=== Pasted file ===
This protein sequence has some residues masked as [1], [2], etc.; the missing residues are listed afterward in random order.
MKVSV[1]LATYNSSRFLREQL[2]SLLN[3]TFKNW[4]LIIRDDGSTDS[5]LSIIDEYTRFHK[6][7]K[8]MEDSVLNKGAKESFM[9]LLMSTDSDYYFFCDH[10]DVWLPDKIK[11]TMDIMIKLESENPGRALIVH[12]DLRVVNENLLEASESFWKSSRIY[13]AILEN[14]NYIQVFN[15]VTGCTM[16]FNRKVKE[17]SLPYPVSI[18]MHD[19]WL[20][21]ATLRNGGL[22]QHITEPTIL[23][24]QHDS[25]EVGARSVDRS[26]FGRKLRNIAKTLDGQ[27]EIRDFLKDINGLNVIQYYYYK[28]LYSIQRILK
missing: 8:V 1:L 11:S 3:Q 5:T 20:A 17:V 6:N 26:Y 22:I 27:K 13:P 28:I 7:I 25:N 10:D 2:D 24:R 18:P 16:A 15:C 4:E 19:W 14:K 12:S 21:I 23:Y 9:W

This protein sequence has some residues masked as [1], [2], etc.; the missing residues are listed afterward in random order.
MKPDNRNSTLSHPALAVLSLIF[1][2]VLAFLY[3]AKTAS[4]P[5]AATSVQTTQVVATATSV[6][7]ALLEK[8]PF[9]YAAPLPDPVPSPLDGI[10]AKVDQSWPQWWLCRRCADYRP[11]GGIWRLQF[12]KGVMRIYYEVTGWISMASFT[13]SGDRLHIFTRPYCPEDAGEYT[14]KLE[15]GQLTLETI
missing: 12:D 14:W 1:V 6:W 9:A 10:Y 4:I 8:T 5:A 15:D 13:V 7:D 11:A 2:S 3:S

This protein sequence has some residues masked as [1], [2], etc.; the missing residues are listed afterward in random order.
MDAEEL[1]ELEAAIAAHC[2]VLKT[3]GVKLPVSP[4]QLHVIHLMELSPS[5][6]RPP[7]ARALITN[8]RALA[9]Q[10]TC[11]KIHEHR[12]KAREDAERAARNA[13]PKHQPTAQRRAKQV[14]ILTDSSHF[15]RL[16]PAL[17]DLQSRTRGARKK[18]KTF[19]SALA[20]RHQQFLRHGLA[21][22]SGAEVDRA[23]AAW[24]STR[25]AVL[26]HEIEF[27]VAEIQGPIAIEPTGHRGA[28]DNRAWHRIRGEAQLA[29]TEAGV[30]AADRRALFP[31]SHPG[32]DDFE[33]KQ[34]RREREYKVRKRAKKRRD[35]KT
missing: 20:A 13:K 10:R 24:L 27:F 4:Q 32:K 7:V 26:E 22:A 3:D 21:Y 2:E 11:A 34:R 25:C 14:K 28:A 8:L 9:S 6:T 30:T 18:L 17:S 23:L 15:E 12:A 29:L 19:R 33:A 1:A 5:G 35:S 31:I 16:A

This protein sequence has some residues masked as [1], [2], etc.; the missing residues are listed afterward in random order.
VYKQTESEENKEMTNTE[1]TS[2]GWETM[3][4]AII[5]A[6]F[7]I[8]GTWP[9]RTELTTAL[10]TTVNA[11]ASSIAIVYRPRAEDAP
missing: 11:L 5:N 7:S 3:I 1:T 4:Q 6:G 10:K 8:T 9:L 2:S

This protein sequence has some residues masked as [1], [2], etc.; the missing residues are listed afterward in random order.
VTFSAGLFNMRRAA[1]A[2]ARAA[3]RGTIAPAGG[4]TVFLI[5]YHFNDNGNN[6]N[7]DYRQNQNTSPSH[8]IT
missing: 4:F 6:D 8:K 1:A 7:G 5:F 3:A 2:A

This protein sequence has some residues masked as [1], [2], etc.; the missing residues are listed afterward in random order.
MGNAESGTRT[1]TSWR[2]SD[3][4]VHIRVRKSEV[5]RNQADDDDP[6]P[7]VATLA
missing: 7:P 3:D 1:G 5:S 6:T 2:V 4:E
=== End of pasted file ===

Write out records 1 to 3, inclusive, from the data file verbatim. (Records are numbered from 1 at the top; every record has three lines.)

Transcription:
This protein sequence has some residues masked as [1], [2], etc.; the missing residues are listed afterward in random order.
MKVSV[1]LATYNSSRFLREQL[2]SLLN[3]TFKNW[4]LIIRDDGSTDS[5]LSIIDEYTRFHK[6][7]K[8]MEDSVLNKGAKESFM[9]LLMSTDSDYYFFCDH[10]DVWLPDKIK[11]TMDIMIKLESENPGRALIVH[12]DLRVVNENLLEASESFWKSSRIY[13]AILEN[14]NYIQVFN[15]VTGCTM[16]FNRKVKE[17]SLPYPVSI[18]MHD[19]WL[20][21]ATLRNGGL[22]QHITEPTIL[23][24]QHDS[25]EVGARSVDRS[26]FGRKLRNIAKTLDGQ[27]EIRDFLKDINGLNVIQYYYYK[28]LYSIQRILK
missing: 8:V 1:L 11:S 3:Q 5:T 20:A 17:V 6:N 26:Y 22:I 27:K 13:P 28:I 7:I 25:N 10:D 2:D 24:R 18:P 16:A 15:C 4:E 19:W 14:K 12:S 21:I 23:Y 9:W

This protein sequence has some residues masked as [1], [2], etc.; the missing residues are listed afterward in random order.
MKPDNRNSTLSHPALAVLSLIF[1][2]VLAFLY[3]AKTAS[4]P[5]AATSVQTTQVVATATSV[6][7]ALLEK[8]PF[9]YAAPLPDPVPSPLDGI[10]AKVDQSWPQWWLCRRCADYRP[11]GGIWRLQF[12]KGVMRIYYEVTGWISMASFT[13]SGDRLHIFTRPYCPEDAGEYT[14]KLE[15]GQLTLETI
missing: 12:D 14:W 1:V 6:W 9:A 10:Y 4:I 8:T 5:A 15:D 13:V 7:D 11:A 2:S 3:S

This protein sequence has some residues masked as [1], [2], etc.; the missing residues are listed afterward in random order.
MDAEEL[1]ELEAAIAAHC[2]VLKT[3]GVKLPVSP[4]QLHVIHLMELSPS[5][6]RPP[7]ARALITN[8]RALA[9]Q[10]TC[11]KIHEHR[12]KAREDAERAARNA[13]PKHQPTAQRRAKQV[14]ILTDSSHF[15]RL[16]PAL[17]DLQSRTRGARKK[18]KTF[19]SALA[20]RHQQFLRHGLA[21][22]SGAEVDRA[23]AAW[24]STR[25]AVL[26]HEIEF[27]VAEIQGPIAIEPTGHRGA[28]DNRAWHRIRGEAQLA[29]TEAGV[30]AADRRALFP[31]SHPG[32]DDFE[33]KQ[34]RREREYKVRKRAKKRRD[35]KT
missing: 20:A 13:K 10:R 24:L 27:F 4:Q 32:K 7:V 26:E 22:A 3:D 21:Y 2:E 11:A 34:R 25:C 14:K 28:A 8:L 9:S 6:T 30:T 18:L 17:S 23:L 15:E 12:A 29:L 19:R 33:A 1:A 5:G 35:S 31:I 16:A